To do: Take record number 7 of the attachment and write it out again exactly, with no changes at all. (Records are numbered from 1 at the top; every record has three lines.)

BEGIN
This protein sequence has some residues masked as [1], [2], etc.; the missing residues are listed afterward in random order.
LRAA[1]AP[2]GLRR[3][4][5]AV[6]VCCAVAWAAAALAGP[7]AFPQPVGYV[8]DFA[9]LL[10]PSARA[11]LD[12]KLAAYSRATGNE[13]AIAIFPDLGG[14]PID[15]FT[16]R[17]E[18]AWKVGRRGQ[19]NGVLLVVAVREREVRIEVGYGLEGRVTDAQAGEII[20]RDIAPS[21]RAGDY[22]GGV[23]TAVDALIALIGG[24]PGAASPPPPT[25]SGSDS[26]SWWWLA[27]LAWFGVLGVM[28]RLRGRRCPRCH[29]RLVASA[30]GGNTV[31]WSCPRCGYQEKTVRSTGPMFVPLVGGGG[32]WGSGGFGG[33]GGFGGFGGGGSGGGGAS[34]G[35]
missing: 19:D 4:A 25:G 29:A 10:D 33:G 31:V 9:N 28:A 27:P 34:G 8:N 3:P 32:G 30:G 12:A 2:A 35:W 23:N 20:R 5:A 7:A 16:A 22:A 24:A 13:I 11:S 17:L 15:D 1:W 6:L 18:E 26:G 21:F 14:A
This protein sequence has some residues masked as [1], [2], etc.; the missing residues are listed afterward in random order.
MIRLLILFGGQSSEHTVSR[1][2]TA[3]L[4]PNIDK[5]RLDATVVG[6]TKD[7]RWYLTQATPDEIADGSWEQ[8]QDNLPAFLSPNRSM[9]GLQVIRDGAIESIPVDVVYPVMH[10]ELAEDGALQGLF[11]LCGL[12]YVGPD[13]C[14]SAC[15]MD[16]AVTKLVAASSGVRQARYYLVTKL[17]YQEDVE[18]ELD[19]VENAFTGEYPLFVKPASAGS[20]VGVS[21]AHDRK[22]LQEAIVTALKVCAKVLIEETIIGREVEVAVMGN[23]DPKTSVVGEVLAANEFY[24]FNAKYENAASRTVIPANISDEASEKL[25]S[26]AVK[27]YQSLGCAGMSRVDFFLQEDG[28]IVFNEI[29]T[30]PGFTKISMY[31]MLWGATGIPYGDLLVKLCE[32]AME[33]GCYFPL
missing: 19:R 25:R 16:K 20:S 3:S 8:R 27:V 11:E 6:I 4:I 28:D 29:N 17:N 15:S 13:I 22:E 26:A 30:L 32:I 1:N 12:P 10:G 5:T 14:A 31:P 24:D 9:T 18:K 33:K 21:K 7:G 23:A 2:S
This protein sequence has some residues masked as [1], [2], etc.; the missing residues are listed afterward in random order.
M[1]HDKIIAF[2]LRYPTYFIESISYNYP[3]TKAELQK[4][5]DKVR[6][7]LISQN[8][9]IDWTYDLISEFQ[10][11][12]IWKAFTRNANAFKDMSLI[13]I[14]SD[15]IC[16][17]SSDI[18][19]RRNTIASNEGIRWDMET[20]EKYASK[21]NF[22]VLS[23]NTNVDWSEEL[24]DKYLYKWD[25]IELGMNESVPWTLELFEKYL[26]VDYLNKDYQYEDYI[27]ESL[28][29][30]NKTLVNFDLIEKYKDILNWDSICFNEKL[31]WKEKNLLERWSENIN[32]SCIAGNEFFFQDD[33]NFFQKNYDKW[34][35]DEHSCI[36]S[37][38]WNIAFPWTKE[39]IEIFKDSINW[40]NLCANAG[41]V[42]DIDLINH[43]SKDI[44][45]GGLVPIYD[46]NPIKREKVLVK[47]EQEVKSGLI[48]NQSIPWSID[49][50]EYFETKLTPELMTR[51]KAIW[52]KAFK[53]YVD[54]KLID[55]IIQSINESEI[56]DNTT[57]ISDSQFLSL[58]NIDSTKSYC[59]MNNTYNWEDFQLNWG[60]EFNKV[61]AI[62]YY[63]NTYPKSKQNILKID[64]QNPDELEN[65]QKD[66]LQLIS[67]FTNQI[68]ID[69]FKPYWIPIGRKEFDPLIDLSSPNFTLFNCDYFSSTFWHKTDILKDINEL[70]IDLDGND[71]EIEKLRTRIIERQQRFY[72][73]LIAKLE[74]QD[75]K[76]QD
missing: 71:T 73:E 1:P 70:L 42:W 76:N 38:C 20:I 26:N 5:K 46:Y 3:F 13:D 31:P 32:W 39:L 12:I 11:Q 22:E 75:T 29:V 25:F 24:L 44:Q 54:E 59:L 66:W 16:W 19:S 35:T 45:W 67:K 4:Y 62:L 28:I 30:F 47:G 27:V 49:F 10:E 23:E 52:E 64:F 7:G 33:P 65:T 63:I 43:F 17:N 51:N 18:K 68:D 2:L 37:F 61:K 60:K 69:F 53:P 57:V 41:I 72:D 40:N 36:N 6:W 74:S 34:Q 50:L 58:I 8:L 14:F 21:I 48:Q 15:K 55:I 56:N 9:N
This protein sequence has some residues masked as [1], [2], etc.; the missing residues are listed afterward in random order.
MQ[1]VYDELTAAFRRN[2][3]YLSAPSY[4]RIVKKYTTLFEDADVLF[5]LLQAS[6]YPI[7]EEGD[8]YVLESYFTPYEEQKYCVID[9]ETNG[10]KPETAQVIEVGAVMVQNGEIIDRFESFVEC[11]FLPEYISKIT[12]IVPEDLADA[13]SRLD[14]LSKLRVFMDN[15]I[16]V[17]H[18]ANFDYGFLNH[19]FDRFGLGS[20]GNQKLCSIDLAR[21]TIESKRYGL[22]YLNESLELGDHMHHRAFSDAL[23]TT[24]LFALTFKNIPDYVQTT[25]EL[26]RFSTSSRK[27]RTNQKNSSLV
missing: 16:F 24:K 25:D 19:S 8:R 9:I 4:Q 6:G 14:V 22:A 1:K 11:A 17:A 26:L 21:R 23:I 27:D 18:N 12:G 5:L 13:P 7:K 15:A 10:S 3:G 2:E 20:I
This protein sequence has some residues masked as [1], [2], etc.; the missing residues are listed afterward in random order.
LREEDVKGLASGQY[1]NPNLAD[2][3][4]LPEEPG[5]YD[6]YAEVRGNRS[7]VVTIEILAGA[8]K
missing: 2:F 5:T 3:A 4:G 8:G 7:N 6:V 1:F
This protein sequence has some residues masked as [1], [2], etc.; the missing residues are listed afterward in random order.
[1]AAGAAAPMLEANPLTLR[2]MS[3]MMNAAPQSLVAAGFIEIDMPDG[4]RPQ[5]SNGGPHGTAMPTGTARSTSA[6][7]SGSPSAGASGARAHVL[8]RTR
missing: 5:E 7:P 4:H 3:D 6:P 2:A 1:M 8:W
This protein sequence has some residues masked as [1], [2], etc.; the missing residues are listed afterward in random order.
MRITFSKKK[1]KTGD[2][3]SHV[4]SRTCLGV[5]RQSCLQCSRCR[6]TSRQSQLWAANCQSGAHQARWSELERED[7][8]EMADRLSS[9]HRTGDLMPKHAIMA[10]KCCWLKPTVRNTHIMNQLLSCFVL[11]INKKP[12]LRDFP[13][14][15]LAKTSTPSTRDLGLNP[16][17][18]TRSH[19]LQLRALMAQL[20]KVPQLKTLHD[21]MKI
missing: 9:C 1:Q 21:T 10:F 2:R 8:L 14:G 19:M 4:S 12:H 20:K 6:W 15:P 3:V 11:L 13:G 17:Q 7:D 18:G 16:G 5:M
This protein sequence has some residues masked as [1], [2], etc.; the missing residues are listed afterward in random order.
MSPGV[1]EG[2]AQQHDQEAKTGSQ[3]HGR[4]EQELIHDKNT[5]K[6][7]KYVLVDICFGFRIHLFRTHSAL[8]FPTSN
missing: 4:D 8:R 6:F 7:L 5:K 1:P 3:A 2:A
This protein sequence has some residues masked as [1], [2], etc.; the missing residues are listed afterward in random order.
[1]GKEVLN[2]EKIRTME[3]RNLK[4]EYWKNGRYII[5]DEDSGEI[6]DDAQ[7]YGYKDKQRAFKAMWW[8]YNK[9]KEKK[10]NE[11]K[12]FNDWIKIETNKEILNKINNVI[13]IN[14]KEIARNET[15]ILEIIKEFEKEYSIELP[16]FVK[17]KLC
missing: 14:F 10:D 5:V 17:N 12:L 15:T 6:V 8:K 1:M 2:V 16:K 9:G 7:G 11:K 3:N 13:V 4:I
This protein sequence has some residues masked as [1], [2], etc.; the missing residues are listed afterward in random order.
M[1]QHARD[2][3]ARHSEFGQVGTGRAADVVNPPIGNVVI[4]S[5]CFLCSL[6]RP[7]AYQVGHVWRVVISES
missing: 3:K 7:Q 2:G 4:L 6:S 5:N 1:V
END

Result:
This protein sequence has some residues masked as [1], [2], etc.; the missing residues are listed afterward in random order.
MRITFSKKK[1]KTGD[2][3]SHV[4]SRTCLGV[5]RQSCLQCSRCR[6]TSRQSQLWAANCQSGAHQARWSELERED[7][8]EMADRLSS[9]HRTGDLMPKHAIMA[10]KCCWLKPTVRNTHIMNQLLSCFVL[11]INKKP[12]LRDFP[13][14][15]LAKTSTPSTRDLGLNP[16][17][18]TRSH[19]LQLRALMAQL[20]KVPQLKTLHD[21]MKI
missing: 9:C 1:Q 21:T 10:F 2:R 8:L 14:G 19:M 4:S 12:H 20:K 6:W 15:P 3:V 11:L 13:G 17:Q 7:D 18:G 16:G 5:M